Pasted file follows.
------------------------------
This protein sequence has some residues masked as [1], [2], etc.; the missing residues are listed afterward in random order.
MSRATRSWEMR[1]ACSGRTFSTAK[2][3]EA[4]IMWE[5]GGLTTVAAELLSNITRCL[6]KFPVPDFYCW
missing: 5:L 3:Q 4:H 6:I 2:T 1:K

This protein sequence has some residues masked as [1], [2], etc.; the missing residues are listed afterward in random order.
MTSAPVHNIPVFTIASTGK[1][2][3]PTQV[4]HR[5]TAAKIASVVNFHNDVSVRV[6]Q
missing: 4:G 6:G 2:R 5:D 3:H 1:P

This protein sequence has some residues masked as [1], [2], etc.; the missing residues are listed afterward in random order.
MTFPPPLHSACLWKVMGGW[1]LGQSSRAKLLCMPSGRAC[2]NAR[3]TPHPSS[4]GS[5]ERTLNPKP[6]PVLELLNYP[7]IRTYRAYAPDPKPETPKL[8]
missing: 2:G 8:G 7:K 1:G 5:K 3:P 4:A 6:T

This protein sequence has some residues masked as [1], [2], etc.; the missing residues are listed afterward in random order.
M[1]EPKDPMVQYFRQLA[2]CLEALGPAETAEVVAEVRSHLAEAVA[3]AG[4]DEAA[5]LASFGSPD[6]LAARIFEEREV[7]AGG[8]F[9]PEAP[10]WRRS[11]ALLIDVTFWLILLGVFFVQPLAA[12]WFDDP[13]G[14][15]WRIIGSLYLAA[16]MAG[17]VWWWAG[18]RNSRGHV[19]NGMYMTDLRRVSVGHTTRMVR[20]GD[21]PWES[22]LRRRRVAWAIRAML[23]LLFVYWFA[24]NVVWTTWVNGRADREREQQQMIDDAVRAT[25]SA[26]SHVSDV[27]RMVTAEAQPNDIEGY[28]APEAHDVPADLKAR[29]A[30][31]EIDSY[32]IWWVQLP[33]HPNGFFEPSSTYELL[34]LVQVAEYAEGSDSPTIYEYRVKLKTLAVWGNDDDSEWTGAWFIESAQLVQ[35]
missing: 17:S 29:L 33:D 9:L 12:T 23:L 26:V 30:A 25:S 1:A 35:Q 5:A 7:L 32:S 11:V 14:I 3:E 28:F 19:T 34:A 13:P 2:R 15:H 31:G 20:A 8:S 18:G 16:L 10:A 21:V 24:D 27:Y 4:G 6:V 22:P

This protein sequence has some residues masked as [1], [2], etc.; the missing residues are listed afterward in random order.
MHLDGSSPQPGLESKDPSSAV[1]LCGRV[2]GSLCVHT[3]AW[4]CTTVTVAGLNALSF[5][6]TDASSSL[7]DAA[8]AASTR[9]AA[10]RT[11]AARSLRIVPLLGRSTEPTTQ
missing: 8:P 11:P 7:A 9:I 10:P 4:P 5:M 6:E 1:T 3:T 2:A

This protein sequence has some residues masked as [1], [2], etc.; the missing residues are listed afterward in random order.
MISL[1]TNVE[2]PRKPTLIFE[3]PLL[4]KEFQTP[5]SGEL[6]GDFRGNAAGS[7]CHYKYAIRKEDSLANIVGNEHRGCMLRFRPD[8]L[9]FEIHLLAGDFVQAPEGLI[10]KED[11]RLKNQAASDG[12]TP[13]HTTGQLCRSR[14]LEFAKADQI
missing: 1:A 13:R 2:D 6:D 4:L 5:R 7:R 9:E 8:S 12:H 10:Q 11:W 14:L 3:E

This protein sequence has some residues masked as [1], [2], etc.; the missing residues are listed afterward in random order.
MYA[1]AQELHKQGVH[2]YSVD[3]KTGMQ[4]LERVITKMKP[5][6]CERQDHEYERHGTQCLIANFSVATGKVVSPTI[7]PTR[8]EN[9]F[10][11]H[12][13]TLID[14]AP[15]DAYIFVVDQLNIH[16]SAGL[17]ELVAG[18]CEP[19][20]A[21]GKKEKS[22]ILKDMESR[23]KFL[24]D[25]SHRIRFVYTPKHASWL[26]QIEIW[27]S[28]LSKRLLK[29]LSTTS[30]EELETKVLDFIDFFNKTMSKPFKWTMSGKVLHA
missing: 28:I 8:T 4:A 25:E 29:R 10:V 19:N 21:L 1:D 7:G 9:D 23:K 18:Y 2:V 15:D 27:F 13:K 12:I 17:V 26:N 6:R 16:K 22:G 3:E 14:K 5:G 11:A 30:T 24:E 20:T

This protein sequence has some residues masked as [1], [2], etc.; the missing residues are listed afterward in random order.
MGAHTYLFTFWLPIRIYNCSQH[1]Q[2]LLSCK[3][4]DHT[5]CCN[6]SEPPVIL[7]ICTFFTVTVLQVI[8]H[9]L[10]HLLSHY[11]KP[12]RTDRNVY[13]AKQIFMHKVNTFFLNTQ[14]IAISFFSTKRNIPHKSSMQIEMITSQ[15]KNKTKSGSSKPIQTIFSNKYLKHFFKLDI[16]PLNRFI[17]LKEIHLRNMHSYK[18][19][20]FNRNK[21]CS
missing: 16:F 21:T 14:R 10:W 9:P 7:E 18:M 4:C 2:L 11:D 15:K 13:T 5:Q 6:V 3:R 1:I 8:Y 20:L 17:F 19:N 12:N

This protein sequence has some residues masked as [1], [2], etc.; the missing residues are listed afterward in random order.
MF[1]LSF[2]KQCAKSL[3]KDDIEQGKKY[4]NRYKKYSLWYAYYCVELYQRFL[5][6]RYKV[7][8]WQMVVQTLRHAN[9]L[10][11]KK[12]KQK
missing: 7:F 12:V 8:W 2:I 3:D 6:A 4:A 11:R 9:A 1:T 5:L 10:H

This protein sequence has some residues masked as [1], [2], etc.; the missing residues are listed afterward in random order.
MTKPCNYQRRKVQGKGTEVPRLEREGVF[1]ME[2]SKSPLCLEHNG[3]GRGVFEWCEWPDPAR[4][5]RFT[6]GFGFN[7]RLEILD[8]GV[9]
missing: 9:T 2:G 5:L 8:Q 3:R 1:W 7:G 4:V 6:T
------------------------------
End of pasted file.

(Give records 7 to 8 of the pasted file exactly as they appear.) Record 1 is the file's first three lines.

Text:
This protein sequence has some residues masked as [1], [2], etc.; the missing residues are listed afterward in random order.
MYA[1]AQELHKQGVH[2]YSVD[3]KTGMQ[4]LERVITKMKP[5][6]CERQDHEYERHGTQCLIANFSVATGKVVSPTI[7]PTR[8]EN[9]F[10][11]H[12][13]TLID[14]AP[15]DAYIFVVDQLNIH[16]SAGL[17]ELVAG[18]CEP[19][20]A[21]GKKEKS[22]ILKDMESR[23]KFL[24]D[25]SHRIRFVYTPKHASWL[26]QIEIW[27]S[28]LSKRLLK[29]LSTTS[30]EELETKVLDFIDFFNKTMSKPFKWTMSGKVLHA
missing: 28:I 8:T 4:A 25:E 29:R 10:V 19:N 21:L 1:D 7:G 9:D 23:K 18:Y 2:V 15:D 27:F 13:K 12:I 17:V 26:N 6:R 16:K 22:G 3:E 14:K 5:G 11:A 30:T 24:E 20:T

This protein sequence has some residues masked as [1], [2], etc.; the missing residues are listed afterward in random order.
MGAHTYLFTFWLPIRIYNCSQH[1]Q[2]LLSCK[3][4]DHT[5]CCN[6]SEPPVIL[7]ICTFFTVTVLQVI[8]H[9]L[10]HLLSHY[11]KP[12]RTDRNVY[13]AKQIFMHKVNTFFLNTQ[14]IAISFFSTKRNIPHKSSMQIEMITSQ[15]KNKTKSGSSKPIQTIFSNKYLKHFFKLDI[16]PLNRFI[17]LKEIHLRNMHSYK[18][19][20]FNRNK[21]CS
missing: 16:F 21:T 14:R 10:W 9:P 7:E 18:M 4:C 2:L 11:D 15:K 13:T 5:Q 6:V 3:R 1:I 8:Y 20:L 17:F 19:N 12:N